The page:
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What is URL phishing? Everything you need to know

Today, we’re going to talk about one of the most prevalent types of phishing — URL phishing. A menace to both individual users and organizations, URL phishing has been around for a very long time — and people still fall for it every day. We will delve into the mechanics of this cyberattack, learn about its various forms and potential risks, and explore some practical strategies for identifying, reporting, and preventing URL phishing attacks.

What is URL phishing? Everything you need to know

What is URL phishing?

URL phishing is a social engineering technique cybercriminals use to steal sensitive information, which can be anything from your Instagram login credentials to the most secret company data. This method often involves creating fake websites that mimic legitimate ones or making malicious links appear safe and getting people to click on them.

Technically speaking, URL phishing is any phishing attack that involves getting a person to click on a link — whether it’s in an email, a Facebook post, or a text message.

How does URL phishing work?

By using URL phishing, cybercriminals try to exploit people’s inherent trust in familiar websites, government agencies, and their friends or coworkers.

The attack usually starts with the criminal creating a fake copy of a known website, for example, a social network, an online store, or even a bank. Then, they craft a convincing story that is meant to make you panic and click the link — there’s trouble with your account, there’s unknown activity on your profile, someone tried to transfer your money, etc.

Once they have their website, story, and phishing email ready, the cybercriminals start sending them out. It’s especially dangerous when hackers manage to get their hands on leaked users’ lists with names and email addresses — then they know for sure you’re a client at a particular service and are more likely to act urgently.

Once you enter the fake website and fill in your login credentials, your real account is as good as lost. The attackers can quickly log in and change your password, essentially locking you out. If it’s a bank account, they may transfer your money to themselves. If it’s your main email or a social network account, you may be forced to pay a ransom to get it back.

Some attackers can use your accounts to impersonate you in further attacks aimed at your family, friends, or coworkers.

7 types of URL phishing

Even though the fake website scheme described in the previous section is one of the most common methods of URL phishing, there are many more. Phishing attacks come in various forms, each designed to trick users in different ways. Here are seven common types of URL phishing:

  1. Typosquatting involves registering domain names that are misspellings of popular websites (for example, instead of If you make a typo while entering a URL, you can end up on a fake site like this without even realizing it.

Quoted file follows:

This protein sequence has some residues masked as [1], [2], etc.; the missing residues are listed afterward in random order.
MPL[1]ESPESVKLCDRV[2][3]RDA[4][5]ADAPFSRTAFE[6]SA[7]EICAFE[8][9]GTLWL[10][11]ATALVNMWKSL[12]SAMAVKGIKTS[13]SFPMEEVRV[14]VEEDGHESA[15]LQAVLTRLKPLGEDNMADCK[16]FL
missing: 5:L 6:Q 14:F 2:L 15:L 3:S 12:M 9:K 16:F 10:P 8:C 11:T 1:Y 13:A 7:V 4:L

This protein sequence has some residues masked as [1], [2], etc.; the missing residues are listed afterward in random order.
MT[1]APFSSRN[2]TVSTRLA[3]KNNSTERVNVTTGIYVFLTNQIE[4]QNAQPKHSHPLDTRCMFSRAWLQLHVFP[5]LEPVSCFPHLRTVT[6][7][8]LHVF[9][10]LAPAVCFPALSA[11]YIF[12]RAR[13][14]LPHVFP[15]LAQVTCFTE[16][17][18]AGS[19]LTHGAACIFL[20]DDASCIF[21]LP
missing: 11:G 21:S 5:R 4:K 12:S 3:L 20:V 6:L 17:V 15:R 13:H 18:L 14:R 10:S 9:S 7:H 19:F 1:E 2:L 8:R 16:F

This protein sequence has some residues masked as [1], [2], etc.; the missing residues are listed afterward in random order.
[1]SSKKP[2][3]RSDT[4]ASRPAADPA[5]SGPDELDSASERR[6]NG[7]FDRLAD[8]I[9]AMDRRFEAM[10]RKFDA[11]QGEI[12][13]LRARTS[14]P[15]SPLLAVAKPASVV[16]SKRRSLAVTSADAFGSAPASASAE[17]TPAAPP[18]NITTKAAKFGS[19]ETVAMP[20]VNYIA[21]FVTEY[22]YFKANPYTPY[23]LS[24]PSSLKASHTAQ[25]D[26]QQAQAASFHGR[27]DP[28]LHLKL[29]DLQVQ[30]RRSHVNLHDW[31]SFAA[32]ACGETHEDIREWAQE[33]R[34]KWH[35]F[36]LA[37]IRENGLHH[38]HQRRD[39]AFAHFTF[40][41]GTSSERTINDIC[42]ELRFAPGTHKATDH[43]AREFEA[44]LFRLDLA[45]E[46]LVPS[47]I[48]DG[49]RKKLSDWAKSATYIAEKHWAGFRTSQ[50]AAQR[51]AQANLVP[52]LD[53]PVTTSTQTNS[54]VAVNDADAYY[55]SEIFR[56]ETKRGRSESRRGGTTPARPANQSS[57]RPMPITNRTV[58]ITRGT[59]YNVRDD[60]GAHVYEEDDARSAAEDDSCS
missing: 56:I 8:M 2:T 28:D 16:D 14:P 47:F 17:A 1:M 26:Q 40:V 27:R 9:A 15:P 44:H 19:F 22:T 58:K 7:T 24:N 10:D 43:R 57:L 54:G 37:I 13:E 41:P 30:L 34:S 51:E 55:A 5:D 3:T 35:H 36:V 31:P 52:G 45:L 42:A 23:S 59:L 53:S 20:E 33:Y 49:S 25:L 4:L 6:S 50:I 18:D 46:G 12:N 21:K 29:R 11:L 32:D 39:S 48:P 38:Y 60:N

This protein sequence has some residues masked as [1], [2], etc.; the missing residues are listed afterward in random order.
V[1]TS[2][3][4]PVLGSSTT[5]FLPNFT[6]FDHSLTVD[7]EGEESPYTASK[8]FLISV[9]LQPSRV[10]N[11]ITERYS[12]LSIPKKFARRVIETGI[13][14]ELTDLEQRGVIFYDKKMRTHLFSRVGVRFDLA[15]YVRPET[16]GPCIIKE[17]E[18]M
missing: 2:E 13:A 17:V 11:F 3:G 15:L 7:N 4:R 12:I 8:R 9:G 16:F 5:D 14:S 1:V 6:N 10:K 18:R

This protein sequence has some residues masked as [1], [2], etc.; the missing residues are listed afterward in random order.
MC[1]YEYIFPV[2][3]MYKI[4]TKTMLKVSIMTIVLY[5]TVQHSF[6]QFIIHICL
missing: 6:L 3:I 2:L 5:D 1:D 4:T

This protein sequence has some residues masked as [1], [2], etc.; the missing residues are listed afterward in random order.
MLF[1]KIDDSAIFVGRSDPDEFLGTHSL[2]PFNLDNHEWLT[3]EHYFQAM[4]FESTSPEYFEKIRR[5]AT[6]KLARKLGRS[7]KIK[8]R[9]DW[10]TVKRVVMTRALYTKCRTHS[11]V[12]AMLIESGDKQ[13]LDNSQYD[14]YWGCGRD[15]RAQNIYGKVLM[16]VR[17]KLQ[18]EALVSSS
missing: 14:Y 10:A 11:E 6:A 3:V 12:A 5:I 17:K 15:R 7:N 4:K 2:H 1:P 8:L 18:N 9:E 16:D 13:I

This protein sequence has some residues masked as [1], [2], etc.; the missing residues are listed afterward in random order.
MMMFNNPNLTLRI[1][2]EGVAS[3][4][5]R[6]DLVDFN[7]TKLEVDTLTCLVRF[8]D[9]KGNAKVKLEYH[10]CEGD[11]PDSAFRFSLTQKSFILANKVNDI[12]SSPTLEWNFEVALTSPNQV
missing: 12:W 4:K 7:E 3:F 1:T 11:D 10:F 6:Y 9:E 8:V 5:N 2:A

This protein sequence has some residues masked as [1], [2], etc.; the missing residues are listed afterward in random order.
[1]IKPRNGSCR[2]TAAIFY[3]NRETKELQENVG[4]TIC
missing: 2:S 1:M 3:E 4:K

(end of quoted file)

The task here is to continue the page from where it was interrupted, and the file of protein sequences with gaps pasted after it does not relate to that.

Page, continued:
2. Link masking is used by legitimate website owners who want to hide long and complex URLs by masking them under simple and short phrases. Unfortunately, cybercriminals also do that to hide obviously suspicious links under innocent-looking titles.
  3. “Legit” domains are when parts of real domains are used to create a legitimate-looking URL, like, that in reality are phishing websites.
  4. HTTP spoofing is creating a fake website that looks exactly like the real one but is hosted on a server controlled by the attacker, often distinguishable only by the lack of a secure HTTPS connection. This method is also used for clone phishing.
  5. Doppelganger domain is similar to typosquatting, but instead of changing a character, it omits one, and becomes
  6. Redirects are websites that have only one function — redirecting visitors to another page.
  7. URL shorteners are often used by individual users and businesses when they want to shorten a long URL to save space — they have no distinguishable features, and you’ll never know whether you’ll land on a campaign page for a popular brand or a malicious website.

What are examples of URL phishing?

URL phishing can look different based on the platform (whether it’s a social media post or an email, for example), but it’s always tailored to trick users in some way. Here are some of the most common URL phishing examples:

Breached account alert scam

You get an email from your bank stating that suspicious activity was detected on your account, and it was blocked to protect your money. It says you must log in ASAP to see what happened and verify it’s really you to unfreeze your assets. There’s a link, helpfully included in the same email, which, at a glance, appears to lead to your bank. You click on it, and a familiar website pops up. You log in and verify that everything seems to be OK. You might even change your password in the process, just to be safe. Unfortunately, the email was spoofed and the link and the website are both fake, and you just gave away your password to a cybercriminal.

Fake online shop scam